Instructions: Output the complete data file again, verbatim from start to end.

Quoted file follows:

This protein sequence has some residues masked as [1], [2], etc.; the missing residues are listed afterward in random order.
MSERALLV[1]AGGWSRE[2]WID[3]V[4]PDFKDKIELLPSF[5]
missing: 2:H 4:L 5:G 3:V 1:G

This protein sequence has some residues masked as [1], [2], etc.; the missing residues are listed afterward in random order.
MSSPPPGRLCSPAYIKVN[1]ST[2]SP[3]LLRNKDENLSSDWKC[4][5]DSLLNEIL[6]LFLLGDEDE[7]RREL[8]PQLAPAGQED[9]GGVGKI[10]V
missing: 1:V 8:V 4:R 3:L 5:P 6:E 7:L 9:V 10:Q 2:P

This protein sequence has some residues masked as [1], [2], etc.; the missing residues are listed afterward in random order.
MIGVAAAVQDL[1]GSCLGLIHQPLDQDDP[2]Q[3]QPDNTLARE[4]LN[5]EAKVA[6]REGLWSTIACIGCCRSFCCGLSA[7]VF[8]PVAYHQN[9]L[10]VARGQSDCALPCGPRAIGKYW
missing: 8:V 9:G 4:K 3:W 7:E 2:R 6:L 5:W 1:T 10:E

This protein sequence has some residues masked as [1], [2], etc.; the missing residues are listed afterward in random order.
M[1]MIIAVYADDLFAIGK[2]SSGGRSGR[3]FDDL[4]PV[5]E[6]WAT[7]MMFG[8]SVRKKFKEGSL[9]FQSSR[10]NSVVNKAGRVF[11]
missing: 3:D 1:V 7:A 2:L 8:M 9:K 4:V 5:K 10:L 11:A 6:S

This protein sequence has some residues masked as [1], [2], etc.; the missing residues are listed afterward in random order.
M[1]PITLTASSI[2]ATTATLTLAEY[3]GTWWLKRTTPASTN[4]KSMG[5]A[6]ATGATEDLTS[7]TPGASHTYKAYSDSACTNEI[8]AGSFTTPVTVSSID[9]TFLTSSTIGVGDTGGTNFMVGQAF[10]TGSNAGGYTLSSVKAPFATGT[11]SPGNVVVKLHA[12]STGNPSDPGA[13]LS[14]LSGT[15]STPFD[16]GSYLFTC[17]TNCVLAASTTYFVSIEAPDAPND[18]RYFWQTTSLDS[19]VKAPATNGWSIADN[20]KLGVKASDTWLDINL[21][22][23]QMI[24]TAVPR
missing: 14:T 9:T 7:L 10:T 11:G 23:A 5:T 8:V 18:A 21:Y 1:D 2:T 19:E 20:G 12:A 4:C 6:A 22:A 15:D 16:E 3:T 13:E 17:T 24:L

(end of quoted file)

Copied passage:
This protein sequence has some residues masked as [1], [2], etc.; the missing residues are listed afterward in random order.
MSERALLV[1]AGGWSRE[2]WID[3]V[4]PDFKDKIELLPSF[5]
missing: 2:H 4:L 5:G 3:V 1:G

This protein sequence has some residues masked as [1], [2], etc.; the missing residues are listed afterward in random order.
MSSPPPGRLCSPAYIKVN[1]ST[2]SP[3]LLRNKDENLSSDWKC[4][5]DSLLNEIL[6]LFLLGDEDE[7]RREL[8]PQLAPAGQED[9]GGVGKI[10]V
missing: 1:V 8:V 4:R 3:L 5:P 6:E 7:L 9:V 10:Q 2:P

This protein sequence has some residues masked as [1], [2], etc.; the missing residues are listed afterward in random order.
MIGVAAAVQDL[1]GSCLGLIHQPLDQDDP[2]Q[3]QPDNTLARE[4]LN[5]EAKVA[6]REGLWSTIACIGCCRSFCCGLSA[7]VF[8]PVAYHQN[9]L[10]VARGQSDCALPCGPRAIGKYW
missing: 8:V 9:G 4:K 3:W 7:E 2:R 6:L 5:W 1:T 10:E

This protein sequence has some residues masked as [1], [2], etc.; the missing residues are listed afterward in random order.
M[1]MIIAVYADDLFAIGK[2]SSGGRSGR[3]FDDL[4]PV[5]E[6]WAT[7]MMFG[8]SVRKKFKEGSL[9]FQSSR[10]NSVVNKAGRVF[11]
missing: 3:D 1:V 7:A 2:L 8:M 9:K 4:V 5:K 10:L 11:A 6:S

This protein sequence has some residues masked as [1], [2], etc.; the missing residues are listed afterward in random order.
M[1]PITLTASSI[2]ATTATLTLAEY[3]GTWWLKRTTPASTN[4]KSMG[5]A[6]ATGATEDLTS[7]TPGASHTYKAYSDSACTNEI[8]AGSFTTPVTVSSID[9]TFLTSSTIGVGDTGGTNFMVGQAF[10]TGSNAGGYTLSSVKAPFATGT[11]SPGNVVVKLHA[12]STGNPSDPGA[13]LS[14]LSGT[15]STPFD[16]GSYLFTC[17]TNCVLAASTTYFVSIEAPDAPND[18]RYFWQTTSLDS[19]VKAPATNGWSIADN[20]KLGVKASDTWLDINL[21][22][23]QMI[24]TAVPR
missing: 14:T 9:T 7:L 10:T 11:G 23:A 5:T 8:V 18:A 21:Y 1:D 2:T 19:E 20:G 12:A 4:C 6:A 22:A 15:D 16:E 3:T 13:E 17:T 24:L